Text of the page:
School Spirit and the Added Value of Coming to Campus

Last week, I joined roughly 600 Dolphin Pod members to be part of CSUCI Picture Day in the Central Mall. All had gathered to take the official “20 formation photo” in honor of CSUCI’s two-decade anniversary. So many smiling and chatting people, along with one adorable campus support dog, came together to secure the latest CSUCI freebie (a bright red 20th Anniversary t-shirt) and enjoy complimentary chips, cookies, and lemonade. Some snagged their swag quickly and then came back a bit later for the official photo, but the majority stuck around and reveled in one another’s company for the bulk of an hour — in the middle of a record heat wave, no less! It was such a happy scene. I felt so lucky to be soaking in that energy, in spite of the heat, that it inspired me to write this blog post.

Housing Facility Dog Lonnie is a highlight of on-campus events.
He must also be awfully cute on Zoom.

After the past few years, we’ve had, including the tumultuous transition of last year’s return to in-person activities, it’s been gratifying to see so many people enjoy the experience of being on our vibrant campus again. Things are not all unicorns and rainbows, but the flame of optimism that comes from interacting with others on the campus so many of us call home is being fanned in ways I haven’t seen in quite some time. It does my heart good.

Things are different than they were before we all scrambled into lockdown in March of 2020. People want and need the flexibility that remote engagement offers. Our parking lots and number of online and blended courses reflect that. We are still trying to figure out the secret sauce and (I think) recognizing that it will continue to evolve as our university and the world we live in do. Nonetheless, CSUCI Picture Day ignited me and so many others. It wasn’t just about being in the photo, and I think a lot of us weren’t sure you’d even be able to tell we were there. It was also about being together.

Many of us have been discussing the added value of coming to campus now that we have so many possibilities for remote connection. What does that look like for classes, for events and activities, for meetings? I can’t think of anyone who wants to be in a meeting that could have been an email or a class with no interaction that could have been a recorded lecture. Some continue to thrive in and prefer engaging with the University almost entirely, if not exclusively remotely. Others may not prefer that, but it is the best option for them in their current circumstances.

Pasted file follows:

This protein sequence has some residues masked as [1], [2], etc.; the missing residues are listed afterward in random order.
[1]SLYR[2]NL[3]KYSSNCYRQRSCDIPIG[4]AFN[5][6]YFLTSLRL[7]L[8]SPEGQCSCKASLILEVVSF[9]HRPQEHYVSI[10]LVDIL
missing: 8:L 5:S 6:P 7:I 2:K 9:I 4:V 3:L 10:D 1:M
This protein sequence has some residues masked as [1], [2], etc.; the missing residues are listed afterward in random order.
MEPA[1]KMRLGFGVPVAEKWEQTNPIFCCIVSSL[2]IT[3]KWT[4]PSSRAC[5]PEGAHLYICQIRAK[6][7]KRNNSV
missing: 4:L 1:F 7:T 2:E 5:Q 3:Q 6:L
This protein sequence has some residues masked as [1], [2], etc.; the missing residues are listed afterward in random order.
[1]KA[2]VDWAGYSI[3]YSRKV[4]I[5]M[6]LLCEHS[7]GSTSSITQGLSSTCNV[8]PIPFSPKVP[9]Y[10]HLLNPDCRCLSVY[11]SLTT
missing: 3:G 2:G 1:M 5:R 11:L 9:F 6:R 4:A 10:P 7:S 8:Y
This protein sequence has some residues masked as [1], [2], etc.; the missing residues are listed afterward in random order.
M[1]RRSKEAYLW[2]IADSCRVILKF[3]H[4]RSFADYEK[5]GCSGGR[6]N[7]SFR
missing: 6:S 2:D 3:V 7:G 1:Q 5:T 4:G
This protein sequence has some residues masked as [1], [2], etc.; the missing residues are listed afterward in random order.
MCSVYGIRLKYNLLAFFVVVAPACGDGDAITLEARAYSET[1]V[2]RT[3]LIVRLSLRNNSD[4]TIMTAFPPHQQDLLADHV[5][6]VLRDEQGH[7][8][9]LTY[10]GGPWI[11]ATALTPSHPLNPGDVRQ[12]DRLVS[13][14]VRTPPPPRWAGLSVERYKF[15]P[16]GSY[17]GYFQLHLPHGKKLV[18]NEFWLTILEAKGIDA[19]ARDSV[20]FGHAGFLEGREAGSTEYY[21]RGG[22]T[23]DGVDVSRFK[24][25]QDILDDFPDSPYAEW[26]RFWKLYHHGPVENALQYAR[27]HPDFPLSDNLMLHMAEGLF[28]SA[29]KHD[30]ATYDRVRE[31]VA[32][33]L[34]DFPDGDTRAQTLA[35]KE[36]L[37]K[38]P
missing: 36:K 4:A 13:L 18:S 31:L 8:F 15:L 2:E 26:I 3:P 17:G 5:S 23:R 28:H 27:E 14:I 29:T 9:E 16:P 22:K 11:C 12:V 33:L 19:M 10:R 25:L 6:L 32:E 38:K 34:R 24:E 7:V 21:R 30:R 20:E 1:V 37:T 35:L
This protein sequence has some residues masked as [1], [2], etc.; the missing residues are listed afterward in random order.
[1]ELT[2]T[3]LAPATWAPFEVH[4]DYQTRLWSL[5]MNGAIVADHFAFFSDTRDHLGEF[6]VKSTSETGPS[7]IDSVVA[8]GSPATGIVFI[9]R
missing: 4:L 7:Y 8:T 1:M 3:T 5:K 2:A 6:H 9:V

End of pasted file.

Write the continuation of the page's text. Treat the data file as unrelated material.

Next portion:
In the best-case scenario, we continue to explore a variety of ways to participate in the life of our school, academically, professionally, and socially. Polarizing binaries get us nowhere, as the rarely fruitful debates about online versus in-person instruction continue to reveal. Engaging, meaningful interaction takes place every day in various modalities, and modality alone will not determine the success of a class or an event. 

Personally, I find I am kinder to myself and generally happier when I come to campus regularly. The critical, anxious, or uncertain voices in my head that seem to get louder when I’m on my own are almost indiscernible when I come to campus. As a faculty member from another university observed recently, other people can be nicer to us than we are to ourselves.

At the same time, the pandemic continues to present logistical challenges to those who plan courses or activities, along with genuine health concerns for several who might wish to participate but cannot safely do so in person. This is especially true as masking requirements continue to shift. I am cognizant of the privilege of my positionality that allows our physical campus to be a safe, encouraging, and even fun space for me. I am committed to the work of making it that way for all and exploring creative and inspiring opportunities for us to connect in a variety of modes. I hope I get to see you.

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